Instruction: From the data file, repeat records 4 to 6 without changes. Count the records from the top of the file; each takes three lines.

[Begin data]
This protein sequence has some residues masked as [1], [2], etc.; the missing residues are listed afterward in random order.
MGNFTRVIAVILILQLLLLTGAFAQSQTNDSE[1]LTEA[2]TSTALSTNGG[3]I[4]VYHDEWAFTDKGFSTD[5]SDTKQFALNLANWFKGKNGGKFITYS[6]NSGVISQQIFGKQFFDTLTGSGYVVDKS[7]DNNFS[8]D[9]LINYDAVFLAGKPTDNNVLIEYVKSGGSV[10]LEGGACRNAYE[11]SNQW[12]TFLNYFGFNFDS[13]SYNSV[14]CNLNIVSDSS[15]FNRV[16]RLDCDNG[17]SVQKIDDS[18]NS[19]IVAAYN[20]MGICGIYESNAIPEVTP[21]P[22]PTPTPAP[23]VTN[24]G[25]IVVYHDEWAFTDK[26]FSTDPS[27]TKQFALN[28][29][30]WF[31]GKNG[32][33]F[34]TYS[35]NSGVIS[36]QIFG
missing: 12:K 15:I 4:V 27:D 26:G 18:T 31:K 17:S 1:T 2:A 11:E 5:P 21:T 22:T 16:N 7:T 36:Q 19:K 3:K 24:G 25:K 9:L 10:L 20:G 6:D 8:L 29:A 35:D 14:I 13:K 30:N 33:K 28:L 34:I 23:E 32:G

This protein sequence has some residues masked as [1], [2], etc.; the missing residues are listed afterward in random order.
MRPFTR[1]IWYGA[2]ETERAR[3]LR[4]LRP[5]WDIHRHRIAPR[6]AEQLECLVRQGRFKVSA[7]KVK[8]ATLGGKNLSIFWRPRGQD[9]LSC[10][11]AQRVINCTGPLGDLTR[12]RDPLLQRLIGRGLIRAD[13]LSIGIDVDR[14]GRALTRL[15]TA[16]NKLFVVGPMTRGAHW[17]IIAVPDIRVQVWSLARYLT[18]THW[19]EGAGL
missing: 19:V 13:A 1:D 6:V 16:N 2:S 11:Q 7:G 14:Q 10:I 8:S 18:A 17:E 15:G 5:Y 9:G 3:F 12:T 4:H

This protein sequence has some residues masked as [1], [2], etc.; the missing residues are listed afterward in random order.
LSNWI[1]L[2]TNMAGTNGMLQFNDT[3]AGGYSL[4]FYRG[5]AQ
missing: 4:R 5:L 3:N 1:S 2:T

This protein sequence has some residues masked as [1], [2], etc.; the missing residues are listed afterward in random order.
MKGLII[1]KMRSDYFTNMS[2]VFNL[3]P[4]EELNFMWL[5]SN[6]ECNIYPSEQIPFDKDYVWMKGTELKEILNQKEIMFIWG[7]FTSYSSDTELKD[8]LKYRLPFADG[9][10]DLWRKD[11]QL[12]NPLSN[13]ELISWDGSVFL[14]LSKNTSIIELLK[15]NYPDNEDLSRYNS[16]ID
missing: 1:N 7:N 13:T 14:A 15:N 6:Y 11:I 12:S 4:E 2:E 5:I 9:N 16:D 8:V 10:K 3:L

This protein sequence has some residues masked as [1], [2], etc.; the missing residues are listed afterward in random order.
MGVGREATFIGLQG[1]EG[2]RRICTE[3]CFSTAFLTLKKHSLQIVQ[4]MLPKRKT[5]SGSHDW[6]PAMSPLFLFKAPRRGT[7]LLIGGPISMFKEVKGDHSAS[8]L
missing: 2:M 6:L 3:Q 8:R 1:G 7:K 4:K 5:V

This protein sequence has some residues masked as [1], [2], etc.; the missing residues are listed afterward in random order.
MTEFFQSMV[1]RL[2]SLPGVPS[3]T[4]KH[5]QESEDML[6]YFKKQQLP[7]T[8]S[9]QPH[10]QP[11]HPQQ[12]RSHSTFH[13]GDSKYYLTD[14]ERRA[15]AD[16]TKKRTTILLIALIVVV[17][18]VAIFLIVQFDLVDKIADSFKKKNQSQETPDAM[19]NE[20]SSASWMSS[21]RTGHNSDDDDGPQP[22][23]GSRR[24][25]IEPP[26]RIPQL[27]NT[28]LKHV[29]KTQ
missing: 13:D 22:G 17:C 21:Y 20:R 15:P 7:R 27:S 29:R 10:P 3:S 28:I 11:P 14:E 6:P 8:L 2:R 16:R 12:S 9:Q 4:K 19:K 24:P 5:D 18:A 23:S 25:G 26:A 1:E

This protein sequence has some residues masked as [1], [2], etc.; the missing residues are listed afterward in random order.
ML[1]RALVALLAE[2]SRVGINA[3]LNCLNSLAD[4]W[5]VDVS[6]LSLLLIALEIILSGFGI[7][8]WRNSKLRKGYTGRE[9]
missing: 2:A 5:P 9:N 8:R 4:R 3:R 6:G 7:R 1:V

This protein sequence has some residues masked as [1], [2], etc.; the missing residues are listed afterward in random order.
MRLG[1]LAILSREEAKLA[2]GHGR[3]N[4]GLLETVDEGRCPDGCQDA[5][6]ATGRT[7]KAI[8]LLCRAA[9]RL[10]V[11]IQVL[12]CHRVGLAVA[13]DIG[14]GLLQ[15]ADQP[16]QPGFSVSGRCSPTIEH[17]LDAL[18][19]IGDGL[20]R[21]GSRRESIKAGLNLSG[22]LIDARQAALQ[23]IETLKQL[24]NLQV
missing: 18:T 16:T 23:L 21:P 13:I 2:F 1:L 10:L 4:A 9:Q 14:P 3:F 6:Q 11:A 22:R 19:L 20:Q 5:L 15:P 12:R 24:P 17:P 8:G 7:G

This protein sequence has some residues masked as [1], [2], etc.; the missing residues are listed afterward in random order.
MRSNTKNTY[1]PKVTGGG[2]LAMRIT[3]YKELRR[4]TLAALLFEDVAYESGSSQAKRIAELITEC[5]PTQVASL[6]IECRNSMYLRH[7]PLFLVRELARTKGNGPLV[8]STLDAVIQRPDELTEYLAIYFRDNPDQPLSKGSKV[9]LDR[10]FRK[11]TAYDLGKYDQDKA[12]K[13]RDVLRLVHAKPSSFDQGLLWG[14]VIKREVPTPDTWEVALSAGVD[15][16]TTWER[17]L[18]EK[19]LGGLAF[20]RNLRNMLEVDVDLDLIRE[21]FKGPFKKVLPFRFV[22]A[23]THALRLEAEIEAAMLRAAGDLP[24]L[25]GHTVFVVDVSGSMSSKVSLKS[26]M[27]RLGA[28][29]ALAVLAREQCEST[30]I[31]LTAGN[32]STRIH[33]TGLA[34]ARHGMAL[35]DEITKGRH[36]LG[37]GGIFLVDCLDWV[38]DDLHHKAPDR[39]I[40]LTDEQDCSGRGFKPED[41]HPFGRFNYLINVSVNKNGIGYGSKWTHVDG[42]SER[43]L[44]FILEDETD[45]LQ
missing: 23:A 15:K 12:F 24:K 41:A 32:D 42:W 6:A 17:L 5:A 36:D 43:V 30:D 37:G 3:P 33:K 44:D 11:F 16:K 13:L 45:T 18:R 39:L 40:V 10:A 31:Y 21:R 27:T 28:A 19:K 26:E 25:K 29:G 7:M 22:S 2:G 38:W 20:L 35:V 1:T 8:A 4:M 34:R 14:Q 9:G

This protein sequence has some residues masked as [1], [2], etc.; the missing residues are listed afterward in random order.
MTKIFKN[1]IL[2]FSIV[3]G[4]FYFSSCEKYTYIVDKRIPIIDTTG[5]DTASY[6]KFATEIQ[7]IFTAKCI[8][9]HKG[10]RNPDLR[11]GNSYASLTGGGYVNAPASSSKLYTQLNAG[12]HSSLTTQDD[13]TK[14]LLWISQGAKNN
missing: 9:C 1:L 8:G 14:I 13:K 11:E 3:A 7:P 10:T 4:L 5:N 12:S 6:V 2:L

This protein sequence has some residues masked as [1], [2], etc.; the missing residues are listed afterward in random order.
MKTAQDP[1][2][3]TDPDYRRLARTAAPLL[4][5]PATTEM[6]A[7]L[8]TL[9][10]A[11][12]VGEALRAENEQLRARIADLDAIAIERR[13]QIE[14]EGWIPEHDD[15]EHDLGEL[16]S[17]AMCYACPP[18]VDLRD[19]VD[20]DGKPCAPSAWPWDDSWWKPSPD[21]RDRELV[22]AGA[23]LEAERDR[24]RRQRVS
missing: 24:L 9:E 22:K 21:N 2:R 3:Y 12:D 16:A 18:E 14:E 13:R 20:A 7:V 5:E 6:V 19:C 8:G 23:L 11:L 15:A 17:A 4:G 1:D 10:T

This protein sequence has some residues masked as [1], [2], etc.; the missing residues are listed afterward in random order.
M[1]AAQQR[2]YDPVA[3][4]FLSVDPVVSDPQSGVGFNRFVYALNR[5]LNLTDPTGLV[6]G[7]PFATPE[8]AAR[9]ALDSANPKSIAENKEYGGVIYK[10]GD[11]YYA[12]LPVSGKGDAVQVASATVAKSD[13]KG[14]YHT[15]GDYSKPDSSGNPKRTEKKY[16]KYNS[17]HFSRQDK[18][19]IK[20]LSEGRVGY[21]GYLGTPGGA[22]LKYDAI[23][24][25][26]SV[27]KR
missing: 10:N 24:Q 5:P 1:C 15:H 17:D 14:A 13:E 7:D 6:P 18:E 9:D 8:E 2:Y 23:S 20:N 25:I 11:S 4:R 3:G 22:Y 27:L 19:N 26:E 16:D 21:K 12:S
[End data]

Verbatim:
This protein sequence has some residues masked as [1], [2], etc.; the missing residues are listed afterward in random order.
MKGLII[1]KMRSDYFTNMS[2]VFNL[3]P[4]EELNFMWL[5]SN[6]ECNIYPSEQIPFDKDYVWMKGTELKEILNQKEIMFIWG[7]FTSYSSDTELKD[8]LKYRLPFADG[9][10]DLWRKD[11]QL[12]NPLSN[13]ELISWDGSVFL[14]LSKNTSIIELLK[15]NYPDNEDLSRYNS[16]ID
missing: 1:N 7:N 13:T 14:A 15:N 6:Y 11:I 12:S 4:E 2:E 5:I 9:N 16:D 8:V 10:K 3:L

This protein sequence has some residues masked as [1], [2], etc.; the missing residues are listed afterward in random order.
MGVGREATFIGLQG[1]EG[2]RRICTE[3]CFSTAFLTLKKHSLQIVQ[4]MLPKRKT[5]SGSHDW[6]PAMSPLFLFKAPRRGT[7]LLIGGPISMFKEVKGDHSAS[8]L
missing: 2:M 6:L 3:Q 8:R 1:G 7:K 4:K 5:V

This protein sequence has some residues masked as [1], [2], etc.; the missing residues are listed afterward in random order.
MTEFFQSMV[1]RL[2]SLPGVPS[3]T[4]KH[5]QESEDML[6]YFKKQQLP[7]T[8]S[9]QPH[10]QP[11]HPQQ[12]RSHSTFH[13]GDSKYYLTD[14]ERRA[15]AD[16]TKKRTTILLIALIVVV[17][18]VAIFLIVQFDLVDKIADSFKKKNQSQETPDAM[19]NE[20]SSASWMSS[21]RTGHNSDDDDGPQP[22][23]GSRR[24][25]IEPP[26]RIPQL[27]NT[28]LKHV[29]KTQ
missing: 13:D 22:G 17:C 21:Y 20:R 15:P 7:R 27:S 29:R 10:P 3:S 28:I 11:P 14:E 6:P 8:L 2:R 16:R 12:S 9:Q 4:K 19:K 24:P 5:D 18:A 23:S 25:G 26:A 1:E